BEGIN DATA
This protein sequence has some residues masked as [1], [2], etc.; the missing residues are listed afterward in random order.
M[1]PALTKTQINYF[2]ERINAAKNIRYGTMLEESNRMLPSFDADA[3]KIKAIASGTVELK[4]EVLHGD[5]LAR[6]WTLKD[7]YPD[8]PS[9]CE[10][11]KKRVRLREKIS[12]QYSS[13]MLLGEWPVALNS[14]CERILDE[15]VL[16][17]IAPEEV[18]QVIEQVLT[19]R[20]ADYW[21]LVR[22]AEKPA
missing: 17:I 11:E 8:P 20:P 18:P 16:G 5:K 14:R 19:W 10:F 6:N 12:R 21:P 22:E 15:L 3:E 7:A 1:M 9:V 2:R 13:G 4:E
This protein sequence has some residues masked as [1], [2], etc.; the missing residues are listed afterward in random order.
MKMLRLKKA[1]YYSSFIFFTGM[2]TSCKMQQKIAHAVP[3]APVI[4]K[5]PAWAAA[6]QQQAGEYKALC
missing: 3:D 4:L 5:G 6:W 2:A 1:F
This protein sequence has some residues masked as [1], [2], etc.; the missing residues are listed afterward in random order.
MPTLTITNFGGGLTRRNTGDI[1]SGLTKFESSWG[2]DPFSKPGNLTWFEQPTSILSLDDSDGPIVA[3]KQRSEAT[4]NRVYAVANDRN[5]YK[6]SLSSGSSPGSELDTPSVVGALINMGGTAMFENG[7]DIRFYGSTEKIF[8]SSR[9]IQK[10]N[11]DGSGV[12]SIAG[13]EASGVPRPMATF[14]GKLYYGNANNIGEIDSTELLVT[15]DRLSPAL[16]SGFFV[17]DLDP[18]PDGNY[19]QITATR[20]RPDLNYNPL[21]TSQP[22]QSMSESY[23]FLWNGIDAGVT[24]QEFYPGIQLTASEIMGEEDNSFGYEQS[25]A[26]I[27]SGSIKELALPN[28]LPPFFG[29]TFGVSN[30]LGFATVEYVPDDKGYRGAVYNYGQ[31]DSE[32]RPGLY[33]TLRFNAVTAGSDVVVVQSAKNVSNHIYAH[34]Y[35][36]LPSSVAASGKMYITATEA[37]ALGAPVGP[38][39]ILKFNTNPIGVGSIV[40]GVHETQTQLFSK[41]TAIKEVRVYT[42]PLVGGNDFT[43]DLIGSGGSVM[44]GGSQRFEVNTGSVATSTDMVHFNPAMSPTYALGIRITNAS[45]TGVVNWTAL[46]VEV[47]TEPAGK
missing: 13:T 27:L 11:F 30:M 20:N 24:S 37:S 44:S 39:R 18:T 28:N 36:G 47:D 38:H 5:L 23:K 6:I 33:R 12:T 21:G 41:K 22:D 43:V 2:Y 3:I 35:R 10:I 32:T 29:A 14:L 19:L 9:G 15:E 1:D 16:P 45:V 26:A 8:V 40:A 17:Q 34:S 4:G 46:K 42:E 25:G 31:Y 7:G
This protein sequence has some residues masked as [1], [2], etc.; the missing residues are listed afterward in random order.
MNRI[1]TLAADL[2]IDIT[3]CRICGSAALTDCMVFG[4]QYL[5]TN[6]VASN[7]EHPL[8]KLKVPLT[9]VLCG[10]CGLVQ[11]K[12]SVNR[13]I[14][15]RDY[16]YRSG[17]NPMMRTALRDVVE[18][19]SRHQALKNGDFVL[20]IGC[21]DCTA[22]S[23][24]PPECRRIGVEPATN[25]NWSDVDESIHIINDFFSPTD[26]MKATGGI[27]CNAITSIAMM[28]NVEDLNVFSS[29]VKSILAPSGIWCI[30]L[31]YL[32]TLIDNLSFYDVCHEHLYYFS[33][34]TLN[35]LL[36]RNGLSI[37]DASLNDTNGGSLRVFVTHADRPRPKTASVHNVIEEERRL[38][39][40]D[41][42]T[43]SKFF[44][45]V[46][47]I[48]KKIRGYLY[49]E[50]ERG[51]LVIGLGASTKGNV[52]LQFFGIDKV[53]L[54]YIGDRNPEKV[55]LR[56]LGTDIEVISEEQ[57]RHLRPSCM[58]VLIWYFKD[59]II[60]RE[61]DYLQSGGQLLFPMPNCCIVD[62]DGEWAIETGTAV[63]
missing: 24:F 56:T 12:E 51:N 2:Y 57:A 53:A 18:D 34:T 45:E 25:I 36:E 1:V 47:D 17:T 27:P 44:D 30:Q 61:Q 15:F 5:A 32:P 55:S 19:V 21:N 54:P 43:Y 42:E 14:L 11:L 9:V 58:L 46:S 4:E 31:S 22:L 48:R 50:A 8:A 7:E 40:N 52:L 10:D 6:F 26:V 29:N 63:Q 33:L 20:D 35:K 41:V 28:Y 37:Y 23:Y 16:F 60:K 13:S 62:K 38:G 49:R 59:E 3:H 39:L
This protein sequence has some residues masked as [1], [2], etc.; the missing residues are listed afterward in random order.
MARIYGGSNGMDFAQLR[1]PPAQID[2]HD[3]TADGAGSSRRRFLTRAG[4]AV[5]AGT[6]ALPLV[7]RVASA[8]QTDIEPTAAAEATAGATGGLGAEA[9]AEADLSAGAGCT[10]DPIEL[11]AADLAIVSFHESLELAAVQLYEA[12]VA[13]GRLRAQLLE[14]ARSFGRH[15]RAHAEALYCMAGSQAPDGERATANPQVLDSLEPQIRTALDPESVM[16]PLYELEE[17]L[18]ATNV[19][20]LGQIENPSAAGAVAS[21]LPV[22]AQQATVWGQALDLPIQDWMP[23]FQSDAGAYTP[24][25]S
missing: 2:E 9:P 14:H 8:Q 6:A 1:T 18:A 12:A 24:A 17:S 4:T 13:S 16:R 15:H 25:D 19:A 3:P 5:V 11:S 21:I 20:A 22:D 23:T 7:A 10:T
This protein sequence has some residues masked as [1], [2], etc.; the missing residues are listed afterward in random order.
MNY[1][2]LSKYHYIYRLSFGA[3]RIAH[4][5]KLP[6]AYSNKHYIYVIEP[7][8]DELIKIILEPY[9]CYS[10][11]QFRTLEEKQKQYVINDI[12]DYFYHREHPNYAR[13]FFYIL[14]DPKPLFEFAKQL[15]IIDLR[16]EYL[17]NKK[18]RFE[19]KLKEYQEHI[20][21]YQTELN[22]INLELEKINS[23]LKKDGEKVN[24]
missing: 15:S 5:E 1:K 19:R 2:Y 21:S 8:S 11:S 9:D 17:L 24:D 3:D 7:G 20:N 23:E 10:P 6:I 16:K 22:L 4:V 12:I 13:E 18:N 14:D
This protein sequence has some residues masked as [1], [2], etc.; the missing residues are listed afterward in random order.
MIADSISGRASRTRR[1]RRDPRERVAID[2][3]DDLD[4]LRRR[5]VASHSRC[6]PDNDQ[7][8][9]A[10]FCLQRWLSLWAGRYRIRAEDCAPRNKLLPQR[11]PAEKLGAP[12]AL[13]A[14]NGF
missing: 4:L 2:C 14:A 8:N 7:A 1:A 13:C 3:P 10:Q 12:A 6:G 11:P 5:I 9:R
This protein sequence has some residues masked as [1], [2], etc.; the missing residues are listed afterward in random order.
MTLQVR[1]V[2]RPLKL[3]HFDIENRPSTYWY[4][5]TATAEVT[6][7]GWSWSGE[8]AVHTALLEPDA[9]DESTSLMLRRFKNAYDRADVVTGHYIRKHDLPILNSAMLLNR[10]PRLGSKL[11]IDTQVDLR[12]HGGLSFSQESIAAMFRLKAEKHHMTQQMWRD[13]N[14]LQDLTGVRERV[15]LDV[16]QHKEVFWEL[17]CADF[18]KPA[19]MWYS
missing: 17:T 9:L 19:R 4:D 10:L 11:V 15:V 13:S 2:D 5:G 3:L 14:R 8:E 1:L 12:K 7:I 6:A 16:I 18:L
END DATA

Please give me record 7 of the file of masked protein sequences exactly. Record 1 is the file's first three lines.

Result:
This protein sequence has some residues masked as [1], [2], etc.; the missing residues are listed afterward in random order.
MIADSISGRASRTRR[1]RRDPRERVAID[2][3]DDLD[4]LRRR[5]VASHSRC[6]PDNDQ[7][8][9]A[10]FCLQRWLSLWAGRYRIRAEDCAPRNKLLPQR[11]PAEKLGAP[12]AL[13]A[14]NGF
missing: 4:L 2:C 14:A 8:N 7:A 1:A 13:C 3:P 10:Q 12:A 6:G 11:P 5:I 9:R